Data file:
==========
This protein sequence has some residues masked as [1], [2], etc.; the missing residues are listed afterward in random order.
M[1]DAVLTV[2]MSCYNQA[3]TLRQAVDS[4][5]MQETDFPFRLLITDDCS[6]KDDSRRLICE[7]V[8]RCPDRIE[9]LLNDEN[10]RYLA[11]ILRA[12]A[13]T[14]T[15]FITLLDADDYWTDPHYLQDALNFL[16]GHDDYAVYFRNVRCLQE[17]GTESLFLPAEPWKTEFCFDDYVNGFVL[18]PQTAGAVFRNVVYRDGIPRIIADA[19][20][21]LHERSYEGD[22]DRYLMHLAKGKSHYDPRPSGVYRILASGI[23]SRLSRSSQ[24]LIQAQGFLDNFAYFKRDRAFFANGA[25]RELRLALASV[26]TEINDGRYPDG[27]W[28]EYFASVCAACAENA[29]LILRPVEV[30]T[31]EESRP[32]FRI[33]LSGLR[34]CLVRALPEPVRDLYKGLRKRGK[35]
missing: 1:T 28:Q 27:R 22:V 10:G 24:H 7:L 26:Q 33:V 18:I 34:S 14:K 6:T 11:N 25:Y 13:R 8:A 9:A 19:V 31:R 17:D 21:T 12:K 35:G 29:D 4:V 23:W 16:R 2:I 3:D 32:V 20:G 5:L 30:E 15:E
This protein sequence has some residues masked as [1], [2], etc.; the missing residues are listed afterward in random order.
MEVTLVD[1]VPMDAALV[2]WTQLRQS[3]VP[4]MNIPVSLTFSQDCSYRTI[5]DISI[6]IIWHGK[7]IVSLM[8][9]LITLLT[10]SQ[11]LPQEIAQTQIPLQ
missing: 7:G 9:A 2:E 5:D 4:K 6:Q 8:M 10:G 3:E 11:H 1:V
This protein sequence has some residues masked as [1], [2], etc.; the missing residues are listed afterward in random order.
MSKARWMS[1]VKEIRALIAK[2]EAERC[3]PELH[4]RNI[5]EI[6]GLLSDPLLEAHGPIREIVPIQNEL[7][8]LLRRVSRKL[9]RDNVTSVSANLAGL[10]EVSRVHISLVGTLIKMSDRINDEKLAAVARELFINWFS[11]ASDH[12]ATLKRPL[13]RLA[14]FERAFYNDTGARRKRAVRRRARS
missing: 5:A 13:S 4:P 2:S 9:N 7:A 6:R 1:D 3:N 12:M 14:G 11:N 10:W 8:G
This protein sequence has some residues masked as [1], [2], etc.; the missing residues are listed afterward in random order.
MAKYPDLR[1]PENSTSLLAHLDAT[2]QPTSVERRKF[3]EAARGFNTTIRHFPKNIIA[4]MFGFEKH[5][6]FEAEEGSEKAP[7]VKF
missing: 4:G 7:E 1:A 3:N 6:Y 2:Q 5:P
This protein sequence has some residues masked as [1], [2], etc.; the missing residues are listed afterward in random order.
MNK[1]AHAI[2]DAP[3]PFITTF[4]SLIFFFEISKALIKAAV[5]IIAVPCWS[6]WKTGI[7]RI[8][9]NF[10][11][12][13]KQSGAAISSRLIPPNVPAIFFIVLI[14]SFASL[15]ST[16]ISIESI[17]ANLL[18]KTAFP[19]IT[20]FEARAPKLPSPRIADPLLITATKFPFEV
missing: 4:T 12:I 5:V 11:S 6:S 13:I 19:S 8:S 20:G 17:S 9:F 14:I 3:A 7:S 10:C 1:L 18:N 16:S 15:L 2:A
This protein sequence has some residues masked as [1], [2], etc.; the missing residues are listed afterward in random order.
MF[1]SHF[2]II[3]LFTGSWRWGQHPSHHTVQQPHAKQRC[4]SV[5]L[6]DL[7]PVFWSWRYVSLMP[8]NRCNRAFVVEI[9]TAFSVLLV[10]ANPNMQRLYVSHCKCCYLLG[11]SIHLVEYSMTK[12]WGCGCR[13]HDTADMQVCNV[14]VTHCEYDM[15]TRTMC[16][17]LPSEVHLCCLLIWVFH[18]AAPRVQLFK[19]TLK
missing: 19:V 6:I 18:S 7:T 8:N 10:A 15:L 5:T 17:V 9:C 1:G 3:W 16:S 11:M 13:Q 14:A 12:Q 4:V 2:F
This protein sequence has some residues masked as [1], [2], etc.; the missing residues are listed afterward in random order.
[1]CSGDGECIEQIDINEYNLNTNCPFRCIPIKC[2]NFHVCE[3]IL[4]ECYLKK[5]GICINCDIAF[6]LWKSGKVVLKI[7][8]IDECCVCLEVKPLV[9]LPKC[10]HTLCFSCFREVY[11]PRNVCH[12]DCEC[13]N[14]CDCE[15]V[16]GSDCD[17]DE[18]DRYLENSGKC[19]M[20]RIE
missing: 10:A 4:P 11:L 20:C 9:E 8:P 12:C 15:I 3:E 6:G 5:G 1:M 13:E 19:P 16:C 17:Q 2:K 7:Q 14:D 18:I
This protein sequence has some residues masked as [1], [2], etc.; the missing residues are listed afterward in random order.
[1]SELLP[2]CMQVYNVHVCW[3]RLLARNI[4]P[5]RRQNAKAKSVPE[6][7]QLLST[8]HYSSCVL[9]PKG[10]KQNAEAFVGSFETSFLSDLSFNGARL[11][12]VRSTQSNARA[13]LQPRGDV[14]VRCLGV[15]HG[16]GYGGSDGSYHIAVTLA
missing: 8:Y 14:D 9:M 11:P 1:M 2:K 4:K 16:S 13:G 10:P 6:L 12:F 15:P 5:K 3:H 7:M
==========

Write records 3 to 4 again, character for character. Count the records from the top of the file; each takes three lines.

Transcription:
This protein sequence has some residues masked as [1], [2], etc.; the missing residues are listed afterward in random order.
MSKARWMS[1]VKEIRALIAK[2]EAERC[3]PELH[4]RNI[5]EI[6]GLLSDPLLEAHGPIREIVPIQNEL[7][8]LLRRVSRKL[9]RDNVTSVSANLAGL[10]EVSRVHISLVGTLIKMSDRINDEKLAAVARELFINWFS[11]ASDH[12]ATLKRPL[13]RLA[14]FERAFYNDTGARRKRAVRRRARS
missing: 5:A 13:S 4:P 2:S 9:N 7:A 6:R 1:D 3:N 12:M 14:G 11:N 10:W 8:G
This protein sequence has some residues masked as [1], [2], etc.; the missing residues are listed afterward in random order.
MAKYPDLR[1]PENSTSLLAHLDAT[2]QPTSVERRKF[3]EAARGFNTTIRHFPKNIIA[4]MFGFEKH[5][6]FEAEEGSEKAP[7]VKF
missing: 4:G 7:E 1:A 3:N 6:Y 2:Q 5:P